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One person has died after being struck by a car on Saturday night in the Newton neighbourhood of Surrey, B.C.

RCMP say a pedestrian was hit by a vehicle around 10:34 p.m, near the busy intersection of 152 Street and Highway 10.

Police say the pedestrian was pronounced dead on scene.

Evidence markers dotted Highway 10 for several dozen metres west of the intersection where a white car sat with front end damage.

The intersection was closed to traffic overnight while collision analysts examined the scene.

Police have not announced any details on what caused the crash.

Anyone who witnessed the collision, saw the vehicle beforehand, or has dash camera footage of the incident is asked to contact Surrey RCMP at 604-599-0502, or Crime Stoppers at 1-800-222-TIPS.

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Mississauga mayor statement after shooting in the city

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The mayor of Mississauga, Ont., says she’s “shocked and saddened” after a teenage boy was killed and five other people were wounded when gunfire erupted in the city west of Toronto on Saturday evening.

Bonnie Crombie called the incident a “senseless act of gun violence” and says her thoughts and prayers are with the victims’ families.

Peel Regional Police Chief Chris McCord said at a news conference late Saturday night that according to witnesses, multiple suspects unleashed a barrage of gunfire from semi-automatic weapons near a parkette behind an apartment building at around 6:20 p.m.He said a 17-year-old old boy died at the scene and that five others – a 13-year-old, a 16-year-old, two 17-year-olds and a woman in her 50s – were injured.

McCord said one of the wounded was in serious condition and that the other four suffered non-life-threatening injuries.

No suspect information has been released as officers continued to canvass the area for surveillance footage and police are asking anyone with information on the shooting to come forward.

Crombie thanked first responders who rushed to the scene and she says she hopes to take action in response to the shooting.

“As a member of the police board, I am committed to ensuring Mississauga remains one of the safest cities by working to get illegal guns off our streets,” said Crombie in a statement.

McCord has said that “a lot” of shell casings were found scattered over a wide area and that several vehicles were hit by the gunfire.

He said it’s early in the investigation and that many questions about the incident remained unanswered, including the motive, whether the victims were targeted and whether the shooting was gang related.

A music video was being filmed near the scene of the shooting, but McCord said he didn’t know if it was in any way linked to the case.

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Police seeking 7 suspects in shooting in Mississauga

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A 17-year-old boy who was killed in a shooting in Mississauga on Saturday night was an innocent victim, Peel Regional Police say.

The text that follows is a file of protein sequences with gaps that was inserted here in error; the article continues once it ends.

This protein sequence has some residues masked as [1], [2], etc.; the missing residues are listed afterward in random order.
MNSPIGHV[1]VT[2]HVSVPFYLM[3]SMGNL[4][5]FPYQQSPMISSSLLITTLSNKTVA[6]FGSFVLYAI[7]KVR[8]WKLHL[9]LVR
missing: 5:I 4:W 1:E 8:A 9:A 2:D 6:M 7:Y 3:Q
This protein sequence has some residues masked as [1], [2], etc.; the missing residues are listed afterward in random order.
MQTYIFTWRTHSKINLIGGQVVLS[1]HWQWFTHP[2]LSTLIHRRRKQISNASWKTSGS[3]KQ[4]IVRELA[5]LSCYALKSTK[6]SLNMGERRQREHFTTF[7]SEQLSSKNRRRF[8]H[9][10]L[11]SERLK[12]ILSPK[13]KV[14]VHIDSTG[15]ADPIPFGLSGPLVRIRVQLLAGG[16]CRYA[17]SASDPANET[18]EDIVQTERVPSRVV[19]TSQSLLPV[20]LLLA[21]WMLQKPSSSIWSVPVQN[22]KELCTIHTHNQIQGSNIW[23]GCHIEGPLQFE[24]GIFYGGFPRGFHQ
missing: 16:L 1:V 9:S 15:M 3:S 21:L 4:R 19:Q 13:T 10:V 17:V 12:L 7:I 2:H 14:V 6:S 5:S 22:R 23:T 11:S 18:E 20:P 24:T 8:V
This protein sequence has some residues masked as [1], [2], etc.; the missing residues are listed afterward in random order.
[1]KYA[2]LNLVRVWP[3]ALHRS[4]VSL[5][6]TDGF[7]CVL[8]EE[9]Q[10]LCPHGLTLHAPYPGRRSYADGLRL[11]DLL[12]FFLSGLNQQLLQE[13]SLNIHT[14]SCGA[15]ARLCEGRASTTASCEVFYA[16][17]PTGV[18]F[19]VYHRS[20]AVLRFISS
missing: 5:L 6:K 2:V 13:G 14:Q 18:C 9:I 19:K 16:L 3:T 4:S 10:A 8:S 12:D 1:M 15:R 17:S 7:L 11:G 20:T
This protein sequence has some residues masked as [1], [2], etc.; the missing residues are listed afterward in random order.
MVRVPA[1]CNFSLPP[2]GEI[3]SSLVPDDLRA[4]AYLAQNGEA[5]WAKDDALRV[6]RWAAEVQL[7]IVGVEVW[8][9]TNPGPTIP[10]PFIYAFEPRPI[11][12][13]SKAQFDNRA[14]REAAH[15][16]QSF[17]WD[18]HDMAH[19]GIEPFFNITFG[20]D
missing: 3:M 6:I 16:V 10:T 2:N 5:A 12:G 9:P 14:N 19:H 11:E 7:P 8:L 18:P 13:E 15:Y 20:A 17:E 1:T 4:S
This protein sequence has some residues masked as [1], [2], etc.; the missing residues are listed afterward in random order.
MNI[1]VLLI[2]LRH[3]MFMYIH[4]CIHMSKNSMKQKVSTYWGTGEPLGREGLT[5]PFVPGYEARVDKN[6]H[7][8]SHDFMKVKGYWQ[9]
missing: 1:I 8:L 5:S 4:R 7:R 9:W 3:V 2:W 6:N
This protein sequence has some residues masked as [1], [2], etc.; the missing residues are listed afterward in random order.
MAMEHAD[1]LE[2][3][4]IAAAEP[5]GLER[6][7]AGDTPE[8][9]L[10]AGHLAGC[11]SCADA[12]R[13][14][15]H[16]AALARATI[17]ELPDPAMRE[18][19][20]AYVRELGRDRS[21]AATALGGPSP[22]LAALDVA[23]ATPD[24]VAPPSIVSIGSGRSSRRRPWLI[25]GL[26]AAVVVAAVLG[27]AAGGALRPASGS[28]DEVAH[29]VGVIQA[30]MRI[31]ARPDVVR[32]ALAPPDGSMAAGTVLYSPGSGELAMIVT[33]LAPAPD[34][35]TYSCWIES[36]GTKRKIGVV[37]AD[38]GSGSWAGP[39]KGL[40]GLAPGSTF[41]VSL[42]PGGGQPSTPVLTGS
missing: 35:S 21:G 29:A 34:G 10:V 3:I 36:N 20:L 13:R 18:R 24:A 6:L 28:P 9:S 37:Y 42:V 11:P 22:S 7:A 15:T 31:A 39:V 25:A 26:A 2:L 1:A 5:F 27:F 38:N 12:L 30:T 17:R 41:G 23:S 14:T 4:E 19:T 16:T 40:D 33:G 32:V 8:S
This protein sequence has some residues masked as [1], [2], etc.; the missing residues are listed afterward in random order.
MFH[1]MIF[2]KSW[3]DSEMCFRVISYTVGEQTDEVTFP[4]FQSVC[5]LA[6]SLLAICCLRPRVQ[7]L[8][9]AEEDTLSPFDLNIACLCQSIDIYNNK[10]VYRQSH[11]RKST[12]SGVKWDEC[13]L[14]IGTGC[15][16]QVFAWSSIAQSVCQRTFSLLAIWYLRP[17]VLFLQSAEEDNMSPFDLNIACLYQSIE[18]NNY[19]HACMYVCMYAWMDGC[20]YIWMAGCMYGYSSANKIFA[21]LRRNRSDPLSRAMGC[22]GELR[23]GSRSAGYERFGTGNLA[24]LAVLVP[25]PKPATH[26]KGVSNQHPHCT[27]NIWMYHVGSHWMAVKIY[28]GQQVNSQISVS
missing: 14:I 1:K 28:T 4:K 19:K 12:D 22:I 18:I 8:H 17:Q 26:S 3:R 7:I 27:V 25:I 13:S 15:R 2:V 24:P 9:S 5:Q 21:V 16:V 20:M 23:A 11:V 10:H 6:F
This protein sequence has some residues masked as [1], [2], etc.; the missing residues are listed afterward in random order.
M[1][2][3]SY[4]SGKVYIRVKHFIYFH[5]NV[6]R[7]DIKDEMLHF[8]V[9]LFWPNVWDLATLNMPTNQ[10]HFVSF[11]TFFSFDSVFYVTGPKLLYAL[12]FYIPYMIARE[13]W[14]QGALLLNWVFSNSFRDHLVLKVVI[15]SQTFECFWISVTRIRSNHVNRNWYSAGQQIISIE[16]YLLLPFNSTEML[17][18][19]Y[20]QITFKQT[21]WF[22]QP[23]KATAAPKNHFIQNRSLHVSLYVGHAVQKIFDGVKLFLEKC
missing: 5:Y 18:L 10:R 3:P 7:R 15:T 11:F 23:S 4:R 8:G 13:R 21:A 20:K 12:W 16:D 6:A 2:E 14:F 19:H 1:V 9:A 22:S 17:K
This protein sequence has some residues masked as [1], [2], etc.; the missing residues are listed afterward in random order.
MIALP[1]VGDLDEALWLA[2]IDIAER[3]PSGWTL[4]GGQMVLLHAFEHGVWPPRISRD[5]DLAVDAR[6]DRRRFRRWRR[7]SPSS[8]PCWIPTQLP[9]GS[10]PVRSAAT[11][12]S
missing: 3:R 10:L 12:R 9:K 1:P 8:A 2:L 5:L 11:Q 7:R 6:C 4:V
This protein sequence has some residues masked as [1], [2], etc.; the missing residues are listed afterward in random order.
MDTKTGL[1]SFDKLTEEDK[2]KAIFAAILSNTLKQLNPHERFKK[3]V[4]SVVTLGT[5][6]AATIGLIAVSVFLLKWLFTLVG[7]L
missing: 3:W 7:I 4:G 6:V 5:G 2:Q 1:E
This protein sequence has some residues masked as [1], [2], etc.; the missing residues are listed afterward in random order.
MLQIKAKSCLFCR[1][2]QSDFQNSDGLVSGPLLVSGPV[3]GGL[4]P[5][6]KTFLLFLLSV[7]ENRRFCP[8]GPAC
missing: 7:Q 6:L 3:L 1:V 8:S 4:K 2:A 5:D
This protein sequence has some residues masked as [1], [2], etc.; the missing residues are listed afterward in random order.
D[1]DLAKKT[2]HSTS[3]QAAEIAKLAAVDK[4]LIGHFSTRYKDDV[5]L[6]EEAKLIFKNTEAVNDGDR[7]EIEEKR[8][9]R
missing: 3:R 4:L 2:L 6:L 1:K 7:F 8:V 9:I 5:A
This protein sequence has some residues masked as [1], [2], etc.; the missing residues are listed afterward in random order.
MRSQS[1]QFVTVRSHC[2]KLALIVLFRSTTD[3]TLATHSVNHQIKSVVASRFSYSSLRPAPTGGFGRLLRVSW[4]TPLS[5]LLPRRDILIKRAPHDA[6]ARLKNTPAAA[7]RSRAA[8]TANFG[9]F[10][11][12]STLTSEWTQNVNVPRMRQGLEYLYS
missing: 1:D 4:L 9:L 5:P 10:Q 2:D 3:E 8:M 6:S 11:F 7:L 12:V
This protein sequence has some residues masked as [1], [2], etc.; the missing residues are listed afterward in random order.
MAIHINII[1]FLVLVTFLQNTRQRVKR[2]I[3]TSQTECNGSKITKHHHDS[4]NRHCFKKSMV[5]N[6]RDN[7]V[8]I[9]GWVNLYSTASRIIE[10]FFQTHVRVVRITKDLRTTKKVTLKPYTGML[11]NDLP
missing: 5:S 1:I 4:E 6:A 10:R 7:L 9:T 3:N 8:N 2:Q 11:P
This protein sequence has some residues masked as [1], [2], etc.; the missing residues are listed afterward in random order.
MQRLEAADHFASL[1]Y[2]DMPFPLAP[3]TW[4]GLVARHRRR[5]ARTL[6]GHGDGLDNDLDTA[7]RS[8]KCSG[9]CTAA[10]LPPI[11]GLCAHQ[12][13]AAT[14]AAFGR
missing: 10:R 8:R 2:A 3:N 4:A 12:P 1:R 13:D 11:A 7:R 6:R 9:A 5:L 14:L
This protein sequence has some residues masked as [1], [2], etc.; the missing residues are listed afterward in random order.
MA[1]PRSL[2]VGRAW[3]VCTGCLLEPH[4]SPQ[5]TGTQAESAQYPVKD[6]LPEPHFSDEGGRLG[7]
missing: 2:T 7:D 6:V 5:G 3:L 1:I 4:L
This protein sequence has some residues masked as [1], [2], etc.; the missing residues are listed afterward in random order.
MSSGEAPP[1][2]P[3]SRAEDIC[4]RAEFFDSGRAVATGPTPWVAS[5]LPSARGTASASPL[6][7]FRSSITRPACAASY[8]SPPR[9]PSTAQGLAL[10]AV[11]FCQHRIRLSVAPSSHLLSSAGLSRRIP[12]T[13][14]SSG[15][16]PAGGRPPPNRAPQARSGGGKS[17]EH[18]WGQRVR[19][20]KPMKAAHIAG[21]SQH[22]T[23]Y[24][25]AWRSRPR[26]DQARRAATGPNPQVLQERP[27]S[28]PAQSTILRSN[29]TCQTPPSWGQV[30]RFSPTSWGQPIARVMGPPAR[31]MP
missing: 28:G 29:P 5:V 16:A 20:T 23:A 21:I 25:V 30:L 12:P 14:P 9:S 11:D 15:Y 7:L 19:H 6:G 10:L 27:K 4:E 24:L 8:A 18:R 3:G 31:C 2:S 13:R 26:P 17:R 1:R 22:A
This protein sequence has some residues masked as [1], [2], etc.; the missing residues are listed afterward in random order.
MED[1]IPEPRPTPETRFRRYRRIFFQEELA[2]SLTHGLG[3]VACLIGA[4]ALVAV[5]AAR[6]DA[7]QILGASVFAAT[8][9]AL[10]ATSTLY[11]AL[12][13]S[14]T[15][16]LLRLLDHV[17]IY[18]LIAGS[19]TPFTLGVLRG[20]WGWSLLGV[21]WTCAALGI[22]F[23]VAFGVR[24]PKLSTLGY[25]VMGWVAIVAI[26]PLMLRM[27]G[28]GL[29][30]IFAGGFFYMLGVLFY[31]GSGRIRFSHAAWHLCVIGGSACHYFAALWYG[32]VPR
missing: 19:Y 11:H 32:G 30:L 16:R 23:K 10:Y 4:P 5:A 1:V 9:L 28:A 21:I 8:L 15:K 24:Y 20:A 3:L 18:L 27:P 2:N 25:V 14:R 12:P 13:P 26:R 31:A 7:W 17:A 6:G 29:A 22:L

Peel Police Chief Chris McCord told reporters on Sunday that investigators believe there were seven shooters involved in gunfire that injured four other teens and a woman in her 50s in a parkette behind an apartment complex.

The shooting occurred on Darcel Avenue near Dunrankin Drive, in the area of Morning Star and Goreway Drive. Police were called to the scene at 6:22 p.m.

Officers have recovered more than 100 shell casings at the crime scene.

McCord said police also believe the shooting was motivated by a rap music video that was filmed in the parkette and released last week.

The teen boy, whose name has not been released, was pronounced dead at the scene. The five injured people — a 13-year-old girl, a 16-year-old boy, and two 17-year-old boys — were taken to hospital with non-life-threatening injuries.

Police say one of the injured people has been released from hospital and the remaining four are in stable condition

McCord said some of the injured are also believed to be innocent victims.

He said the shooting occurred as people in the parkette were setting up to shoot a music video and an ice cream truck was nearby.

No one is in custody, no suspects have been identified and officers are reviewing security camera video.

Police believe the shooters used semi-automatic weapons, but none of those weapons have been recovered.

Mayor says she is ‘deeply shocked’ by shooting

On Sunday morning, police canvassed the neighbourhood, knocking on doors in the hopes of finding witnesses and security camera video.

Officers also sent out a drone to obtain an aerial view of the crime scene and brought in a metal detector to scan for stray bullets in the grass.

Mississauga Mayor Bonnie Crombie said in a statement Sunday that her thoughts and prayers are with the victims and their families.

“I am deeply shocked and saddened to hear of this senseless act of gun violence in our city, it’s simply unacceptable. I urge anyone with information to contact police immediately,” Crombie said.

“As a member of the police board, I am committed to ensuring Mississauga remains one of the safest cities by working to get illegal guns off our streets.”

Crombie also thanked Peel police and paramedics who “swiftly” went to the scene.